No, this isn’t a play about Westlife. The Boys in the Band is about a group of gay men in ‘60s New York, gathered together to celebrate a birthday. The night begins on a high note, but things quickly start to go south, and as accusations and confessions fly across the room, they each reveal the ugly truths about the difficulties of their lives. The play is a bitter shot of reality.
In the spirit of in vino veritas, the play’s fountain of truth is the living room’s mirrored sidebar. The host, Michael (Ian Hallard), confides in Douglas (Daniel Boys), the first to arrive, about the trauma of his alcoholism, and his recent decision to drastically cut down his intake. But, given that the party develops into a trial by fire for all, Michael eventually indulges his urge to drink. His nonchalant attitude to self-medication, regaling his old routine of pill popping (one that would make Hunter S. Thompson gasp), is a mark of internalised hatred: booze and barbiturates are the modern tonics for nerves. The way intoxication is normalised is quite shocking, but drug use is commonplace in the gay community, then and now, since drugs are the tools for escapism, and this play is full of men who aren’t comfortable in their own skin.
The walls are plastered with images of Hollywood actresses: they are surrogate mothers who stare down like cold sentinels. The guests gradually filter in, including a surprise visit by Michael’s “straight” college roommate, Alan (John Hopkins), and some shirtless eye candy, a cowboy stripper (Jack Derges), who might not match the intellectual calibre of the room, but compensates for this deficiency with his impressive physique. Harold (Mark Gatiss), arrives fashionably late to his own birthday, elegantly poised in a green velvet blazer with an arsenal of acerbic quips. He is the inverse of the cowboy, a Manhattan Oscar Wilde, making up for lacking pretty plumage with his biting wit: Gatiss puts in a performance that is another feather in his resplendent cap.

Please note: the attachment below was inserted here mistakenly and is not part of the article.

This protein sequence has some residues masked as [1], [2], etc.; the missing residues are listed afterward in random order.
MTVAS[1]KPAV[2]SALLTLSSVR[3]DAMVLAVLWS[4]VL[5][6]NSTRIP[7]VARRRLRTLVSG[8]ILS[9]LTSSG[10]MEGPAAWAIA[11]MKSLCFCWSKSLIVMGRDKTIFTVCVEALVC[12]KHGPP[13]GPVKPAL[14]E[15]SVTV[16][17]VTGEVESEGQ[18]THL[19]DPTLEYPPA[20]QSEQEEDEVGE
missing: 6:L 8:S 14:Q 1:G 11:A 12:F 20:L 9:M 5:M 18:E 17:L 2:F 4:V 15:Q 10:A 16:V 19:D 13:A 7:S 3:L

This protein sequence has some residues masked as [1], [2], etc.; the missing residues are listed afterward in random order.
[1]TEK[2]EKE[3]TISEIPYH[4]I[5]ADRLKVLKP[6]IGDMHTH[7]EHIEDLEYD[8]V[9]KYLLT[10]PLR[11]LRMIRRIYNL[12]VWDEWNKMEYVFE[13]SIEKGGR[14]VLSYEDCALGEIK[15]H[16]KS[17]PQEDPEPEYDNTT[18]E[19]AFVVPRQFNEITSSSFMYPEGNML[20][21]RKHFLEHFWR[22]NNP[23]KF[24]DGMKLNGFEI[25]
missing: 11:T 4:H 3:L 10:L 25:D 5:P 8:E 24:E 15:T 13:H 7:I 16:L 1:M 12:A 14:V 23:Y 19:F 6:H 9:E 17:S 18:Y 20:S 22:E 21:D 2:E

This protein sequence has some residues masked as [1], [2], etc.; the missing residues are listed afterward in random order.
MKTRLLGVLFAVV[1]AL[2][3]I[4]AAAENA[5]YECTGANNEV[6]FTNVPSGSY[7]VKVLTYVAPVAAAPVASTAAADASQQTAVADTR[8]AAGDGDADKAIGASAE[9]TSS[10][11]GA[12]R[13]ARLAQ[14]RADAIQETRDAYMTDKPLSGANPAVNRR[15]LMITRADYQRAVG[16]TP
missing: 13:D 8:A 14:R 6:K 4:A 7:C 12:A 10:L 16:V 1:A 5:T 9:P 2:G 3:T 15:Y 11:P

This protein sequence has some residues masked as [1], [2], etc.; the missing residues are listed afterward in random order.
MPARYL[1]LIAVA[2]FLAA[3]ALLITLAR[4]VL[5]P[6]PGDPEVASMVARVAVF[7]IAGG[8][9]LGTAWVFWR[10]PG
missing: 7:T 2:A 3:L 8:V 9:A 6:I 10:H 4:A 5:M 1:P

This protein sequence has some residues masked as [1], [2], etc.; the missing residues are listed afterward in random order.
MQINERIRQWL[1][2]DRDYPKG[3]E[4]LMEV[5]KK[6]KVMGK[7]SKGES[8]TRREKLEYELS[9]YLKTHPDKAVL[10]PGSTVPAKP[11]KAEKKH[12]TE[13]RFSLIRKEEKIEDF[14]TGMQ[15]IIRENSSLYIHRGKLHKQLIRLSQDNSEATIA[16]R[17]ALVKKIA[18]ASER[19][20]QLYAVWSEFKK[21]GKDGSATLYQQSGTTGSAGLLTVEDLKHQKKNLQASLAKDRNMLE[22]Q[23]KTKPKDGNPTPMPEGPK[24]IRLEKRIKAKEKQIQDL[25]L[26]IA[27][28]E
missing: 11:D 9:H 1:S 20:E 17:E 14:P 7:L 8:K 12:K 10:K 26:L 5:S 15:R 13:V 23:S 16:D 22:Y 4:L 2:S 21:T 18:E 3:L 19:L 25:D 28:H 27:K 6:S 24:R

There is a palpable anxiety about being openly gay, but Emory (James Holmes), mincing onto the stage, is effeminately defiant to the abundant narrow-mindedness of the world. Emory is a squealing clown, donning a cravat and a garish polka dot shirt, dispensing outrageous innuendos, but clowns are not just figures of fun, they can also be the saddest characters, and Emory is more than a ridiculous stereotype. His friction with the hyper-masculine Alan, as well as his later drunken ramblings, exposes the pain beneath his buoyant exterior: Holmes’ portrayal has great depth.
The play is packed with aggression. Michael makes racial jabs at Bernard (Greg Lockett), Harold, skilled with verbal weaponry, twists the knife in with scathing monologues, aimed at Michael, and Larry (Ben Mansfield) and Hank (Nathan Nolan) have fraught exchanges over the stability of their relationship. The veneer of civility disguises the rotten elements of discontent and rage.
Crowley hesitates to label The Boys in the Band as a play of LGBT activism, but there is great significance in the presentation of the truth behind closed doors. For all the Ibsen-esque denouement, the wild sobbing and stumbling around the stage, there is an invisible glue that binds them all together. And even though they scatter, they are still, awkwardly, a family: one that will probably meet up again to celebrate the next birthday.